The federal Bureau of Land Management is taking safety precautions and Las Vegas police are investigating after gunshots were fired near a group of contract employees on public land in southern Nevada where rancher and states' rights advocate Cliven Bundy's cattle continue to roam.

Three researchers from the Reno-based nonprofit Great Basin Institute were monitoring water seeps and springs in the remote Gold Butte area, about 100 miles northeast of Las Vegas, on June 5 when they were approached by two men who asked what they were doing, BLM officials said.

The employees, who were working under a bureau contract, left after six shots were fired later that night near their camp in the same area that's being considered for federal protection as a national conservation area.

No injuries were reported.

"The situation is under investigation and the BLM is taking appropriate safety precautions to ensure the safety of its employees and contractors," the agency said in a statement.

Las Vegas police spokesman Larry Hadfield confirmed Friday the "incident remains under investigation" by his department's detectives but said he "can provide no other details."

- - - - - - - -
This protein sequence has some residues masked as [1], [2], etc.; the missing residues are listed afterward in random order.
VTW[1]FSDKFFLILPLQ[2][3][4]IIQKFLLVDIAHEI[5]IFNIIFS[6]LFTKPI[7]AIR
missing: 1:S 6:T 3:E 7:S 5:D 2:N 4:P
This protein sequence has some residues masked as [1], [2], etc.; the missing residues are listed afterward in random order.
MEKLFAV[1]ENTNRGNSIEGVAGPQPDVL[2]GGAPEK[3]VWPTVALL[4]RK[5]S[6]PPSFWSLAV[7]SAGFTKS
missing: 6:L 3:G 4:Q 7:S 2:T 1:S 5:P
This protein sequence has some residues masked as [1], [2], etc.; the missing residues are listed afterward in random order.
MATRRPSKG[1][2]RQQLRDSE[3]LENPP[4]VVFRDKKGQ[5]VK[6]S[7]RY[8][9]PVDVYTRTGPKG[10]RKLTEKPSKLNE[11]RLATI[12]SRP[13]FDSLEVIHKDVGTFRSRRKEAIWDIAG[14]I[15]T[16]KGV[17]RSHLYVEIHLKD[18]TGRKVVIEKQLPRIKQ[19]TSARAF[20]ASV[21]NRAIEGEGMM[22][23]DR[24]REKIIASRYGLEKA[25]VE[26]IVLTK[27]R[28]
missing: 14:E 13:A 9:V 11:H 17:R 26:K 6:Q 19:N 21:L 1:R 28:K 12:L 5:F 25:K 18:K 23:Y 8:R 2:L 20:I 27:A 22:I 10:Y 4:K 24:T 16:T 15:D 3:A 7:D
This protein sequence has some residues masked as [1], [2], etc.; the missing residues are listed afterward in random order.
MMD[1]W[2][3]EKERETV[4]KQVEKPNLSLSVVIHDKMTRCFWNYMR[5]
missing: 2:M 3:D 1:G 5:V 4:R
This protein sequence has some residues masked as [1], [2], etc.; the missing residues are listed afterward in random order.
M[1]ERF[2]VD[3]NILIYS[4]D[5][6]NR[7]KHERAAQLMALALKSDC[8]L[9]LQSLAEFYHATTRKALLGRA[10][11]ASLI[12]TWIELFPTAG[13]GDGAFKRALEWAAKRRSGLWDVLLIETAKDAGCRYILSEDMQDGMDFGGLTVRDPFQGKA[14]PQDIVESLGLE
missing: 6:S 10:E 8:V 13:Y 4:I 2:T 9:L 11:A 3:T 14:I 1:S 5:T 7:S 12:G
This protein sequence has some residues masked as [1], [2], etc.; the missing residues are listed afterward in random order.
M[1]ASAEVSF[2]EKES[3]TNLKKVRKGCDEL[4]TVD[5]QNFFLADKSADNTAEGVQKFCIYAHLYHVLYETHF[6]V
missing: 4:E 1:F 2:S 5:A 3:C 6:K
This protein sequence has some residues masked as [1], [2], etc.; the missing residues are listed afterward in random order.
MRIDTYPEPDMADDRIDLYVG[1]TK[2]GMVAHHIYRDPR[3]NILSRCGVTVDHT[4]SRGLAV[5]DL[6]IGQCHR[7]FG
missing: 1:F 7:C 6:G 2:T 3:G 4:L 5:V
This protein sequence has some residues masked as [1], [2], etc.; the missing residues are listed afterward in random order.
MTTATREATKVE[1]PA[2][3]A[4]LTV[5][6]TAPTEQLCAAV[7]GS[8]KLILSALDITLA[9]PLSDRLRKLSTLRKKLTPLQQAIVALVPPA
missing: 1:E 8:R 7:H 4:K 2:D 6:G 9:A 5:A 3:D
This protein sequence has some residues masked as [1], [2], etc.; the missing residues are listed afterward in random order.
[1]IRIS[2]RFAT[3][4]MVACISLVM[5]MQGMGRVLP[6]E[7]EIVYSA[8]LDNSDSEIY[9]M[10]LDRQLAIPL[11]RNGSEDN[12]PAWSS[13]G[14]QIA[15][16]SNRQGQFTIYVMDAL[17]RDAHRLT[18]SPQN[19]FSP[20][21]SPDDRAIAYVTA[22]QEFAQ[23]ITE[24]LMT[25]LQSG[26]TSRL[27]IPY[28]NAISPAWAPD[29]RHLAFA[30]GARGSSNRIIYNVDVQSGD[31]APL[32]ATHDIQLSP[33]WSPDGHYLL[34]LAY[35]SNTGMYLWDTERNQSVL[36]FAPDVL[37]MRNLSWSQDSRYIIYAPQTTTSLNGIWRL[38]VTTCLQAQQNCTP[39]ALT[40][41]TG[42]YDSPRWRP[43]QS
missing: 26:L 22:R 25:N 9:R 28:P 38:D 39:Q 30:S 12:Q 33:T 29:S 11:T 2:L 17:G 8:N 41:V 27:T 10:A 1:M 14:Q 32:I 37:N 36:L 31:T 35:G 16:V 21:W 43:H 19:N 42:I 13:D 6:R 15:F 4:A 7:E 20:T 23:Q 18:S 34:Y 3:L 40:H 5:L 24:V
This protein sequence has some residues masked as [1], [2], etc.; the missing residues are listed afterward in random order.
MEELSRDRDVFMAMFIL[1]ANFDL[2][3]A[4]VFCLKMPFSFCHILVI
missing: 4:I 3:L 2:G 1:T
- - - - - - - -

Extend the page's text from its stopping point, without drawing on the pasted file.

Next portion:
BLM spokesman Rudy Evenson declined to elaborate or comment on whether the agency has told its employees and contractors to stay out of the area. The agency would not comment beyond the statement "given the sensitivity in southern Nevada" over public lands in the Gold Butte area, he added.

In April 2014, a tense standoff between Bundy and the BLM occurred after a federal judge authorized the agency to remove his cattle from public rangeland. Bundy, who does not recognize the authority of the federal government, stopped paying grazing fees over 20 years ago and owes more than $1 million.

The confrontation pitted federal officers against heavily armed states' rights advocates who had converged on the Bundy ranch to halt the roundup of his cattle. The BLM backed off, citing safety concerns. It allowed Bundy supporters to release 380 cattle from pens that had been collected.

Bundy did not immediately respond to requests for comment Friday.

Jerry Keir, executive director of the Great Basin Institute, said the researchers were scheduled to spend a week in the area but were told by the BLM not to return after the incident occurred on their first day there.

The two men told the trio that they were there to fix a leak in a water trough. But the researchers were unable to see the shooter because the shots were fired at night from roughly 1,600 feet away, he added.

Asked whether he thinks the shots were meant to intimidate them, Keir replied, "That's total speculation. It could have been three kids out shooting cans. There's no way to assign specific individuals to the incident."

The FBI on Friday would neither confirm nor deny it's investigating the case. The FBI also declined comment on its investigation into last year's standoff involving Bundy.

Earlier this year, the BLM issued a statement saying it "remains resolute" in its goal to resolve the Bundy dispute through the legal system.

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